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3. Vectors in 2 Dimensions

So far we have considered 1-dimensional vectors only.

Now we extend the concept to vectors in 2-dimensions. We can use the familiar x-y coordinate plane to draw our 2-dimensional vectors.

vector V

The vector V shown above is a 2-dimensional vector drawn on the x-y plane.

The vector V is acting in 2 different directions simultaneously (to the right and in the up direction). We can see that it has an x-component (`6` units to the right) and a y-component (`3` units up).

Components of Vectors

Reading from the diagram above, the x-component of the vector V is `6` units.

The y-component of the vector V is `3` units.

vector components

We can write these vector components using subscripts as follows:

Vx = 6 units

Vy = 3 units

Magnitude of a 2-dimensional Vector

The magnitude of a vector is simply the length of the vector. We can use Pythagoras' Theorem to find the length of the vector V above.

Recall (from Section 1, Vector Concepts) that we write the magnitude of V using the vertical lines notation | V |.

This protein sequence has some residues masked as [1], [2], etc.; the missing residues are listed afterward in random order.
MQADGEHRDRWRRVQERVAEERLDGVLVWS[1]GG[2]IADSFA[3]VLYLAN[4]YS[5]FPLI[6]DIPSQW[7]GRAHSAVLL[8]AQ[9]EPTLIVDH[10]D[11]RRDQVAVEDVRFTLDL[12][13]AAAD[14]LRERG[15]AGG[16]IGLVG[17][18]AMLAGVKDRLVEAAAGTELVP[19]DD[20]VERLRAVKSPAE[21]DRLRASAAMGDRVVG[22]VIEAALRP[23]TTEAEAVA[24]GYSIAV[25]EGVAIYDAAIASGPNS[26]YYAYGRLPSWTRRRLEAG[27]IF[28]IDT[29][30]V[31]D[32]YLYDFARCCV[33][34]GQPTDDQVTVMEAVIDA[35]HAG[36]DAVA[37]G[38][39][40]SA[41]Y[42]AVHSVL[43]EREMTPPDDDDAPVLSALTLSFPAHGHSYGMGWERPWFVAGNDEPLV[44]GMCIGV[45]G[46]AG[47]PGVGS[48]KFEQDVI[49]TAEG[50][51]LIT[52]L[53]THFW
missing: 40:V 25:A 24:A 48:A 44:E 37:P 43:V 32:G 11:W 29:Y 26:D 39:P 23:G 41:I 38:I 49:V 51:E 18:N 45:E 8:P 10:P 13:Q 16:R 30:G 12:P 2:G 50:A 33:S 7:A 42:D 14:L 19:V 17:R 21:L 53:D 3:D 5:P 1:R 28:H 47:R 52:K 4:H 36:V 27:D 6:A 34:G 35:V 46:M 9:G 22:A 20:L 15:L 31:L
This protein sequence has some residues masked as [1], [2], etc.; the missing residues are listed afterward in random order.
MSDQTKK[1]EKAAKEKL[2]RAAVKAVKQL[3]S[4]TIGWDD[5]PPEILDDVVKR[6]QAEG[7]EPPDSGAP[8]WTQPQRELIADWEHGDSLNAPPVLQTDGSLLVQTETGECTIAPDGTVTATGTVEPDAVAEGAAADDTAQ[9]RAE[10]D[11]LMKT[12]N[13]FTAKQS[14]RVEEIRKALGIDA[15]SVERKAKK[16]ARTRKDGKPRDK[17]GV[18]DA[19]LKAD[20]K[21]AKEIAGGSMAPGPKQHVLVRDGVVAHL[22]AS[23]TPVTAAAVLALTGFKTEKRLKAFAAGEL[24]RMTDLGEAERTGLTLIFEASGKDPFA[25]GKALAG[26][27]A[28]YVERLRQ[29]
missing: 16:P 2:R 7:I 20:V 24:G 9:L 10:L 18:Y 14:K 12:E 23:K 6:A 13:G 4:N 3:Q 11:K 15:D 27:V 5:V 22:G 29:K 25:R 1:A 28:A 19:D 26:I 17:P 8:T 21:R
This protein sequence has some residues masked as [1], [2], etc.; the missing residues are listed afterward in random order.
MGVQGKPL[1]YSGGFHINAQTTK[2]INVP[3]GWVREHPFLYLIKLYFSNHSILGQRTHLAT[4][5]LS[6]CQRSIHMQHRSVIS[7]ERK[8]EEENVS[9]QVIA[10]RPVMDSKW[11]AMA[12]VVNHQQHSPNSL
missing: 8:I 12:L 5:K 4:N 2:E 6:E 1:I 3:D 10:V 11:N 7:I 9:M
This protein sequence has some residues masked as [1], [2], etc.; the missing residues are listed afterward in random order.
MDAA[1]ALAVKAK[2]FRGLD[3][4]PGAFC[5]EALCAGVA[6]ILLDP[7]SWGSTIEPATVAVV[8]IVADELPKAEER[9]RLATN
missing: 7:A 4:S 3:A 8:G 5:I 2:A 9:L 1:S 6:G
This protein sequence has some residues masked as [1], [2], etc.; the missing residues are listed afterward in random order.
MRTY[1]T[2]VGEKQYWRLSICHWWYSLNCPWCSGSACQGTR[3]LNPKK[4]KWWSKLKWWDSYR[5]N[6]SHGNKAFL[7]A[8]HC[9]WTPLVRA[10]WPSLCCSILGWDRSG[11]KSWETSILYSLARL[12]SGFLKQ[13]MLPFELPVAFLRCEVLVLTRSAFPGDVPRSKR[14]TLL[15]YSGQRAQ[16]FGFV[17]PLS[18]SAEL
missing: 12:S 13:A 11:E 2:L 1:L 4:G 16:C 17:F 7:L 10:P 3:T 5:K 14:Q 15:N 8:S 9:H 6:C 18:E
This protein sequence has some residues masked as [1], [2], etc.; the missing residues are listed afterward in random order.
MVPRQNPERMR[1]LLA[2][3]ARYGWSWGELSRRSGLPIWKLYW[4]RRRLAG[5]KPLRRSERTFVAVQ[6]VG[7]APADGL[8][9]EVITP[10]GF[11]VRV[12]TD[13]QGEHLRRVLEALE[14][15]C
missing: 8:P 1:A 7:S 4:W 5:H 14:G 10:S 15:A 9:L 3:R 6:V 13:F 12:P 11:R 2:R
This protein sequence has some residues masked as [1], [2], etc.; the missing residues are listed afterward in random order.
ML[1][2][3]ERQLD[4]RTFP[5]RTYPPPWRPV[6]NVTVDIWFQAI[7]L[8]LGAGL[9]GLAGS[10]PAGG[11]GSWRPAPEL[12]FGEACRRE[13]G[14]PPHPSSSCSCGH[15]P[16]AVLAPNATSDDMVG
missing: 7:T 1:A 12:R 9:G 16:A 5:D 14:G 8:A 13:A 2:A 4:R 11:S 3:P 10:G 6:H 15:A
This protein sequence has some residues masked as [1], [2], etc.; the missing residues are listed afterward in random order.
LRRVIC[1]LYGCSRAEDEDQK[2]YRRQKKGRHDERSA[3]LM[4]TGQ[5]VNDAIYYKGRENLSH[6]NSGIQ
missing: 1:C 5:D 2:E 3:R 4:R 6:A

We have:

Magnitude of V

`= | bbV | `

`= sqrt(6^2+ 3^2)`

`= sqrt(45)`

`= 6.71\ "units"`

Direction of a 2-dimensional Vector

To describe the direction of the vector, we normally use degrees (or radians) from the horizontal, in an anti-clockwise direction.

We use simple trigonometry to find the angle. In the above example, we know the opposite (`3` units) and the adjacent (`6` units) values for the angle (θ) we need.

vector direction

So we have:

`tan theta=3/6=0.5`

This gives:


= arctan 0.5

= 26.6°

(= 0.464 radians)

So our vector has magnitude 6.71 units and direction 26.6° up from the right horizontal axis.

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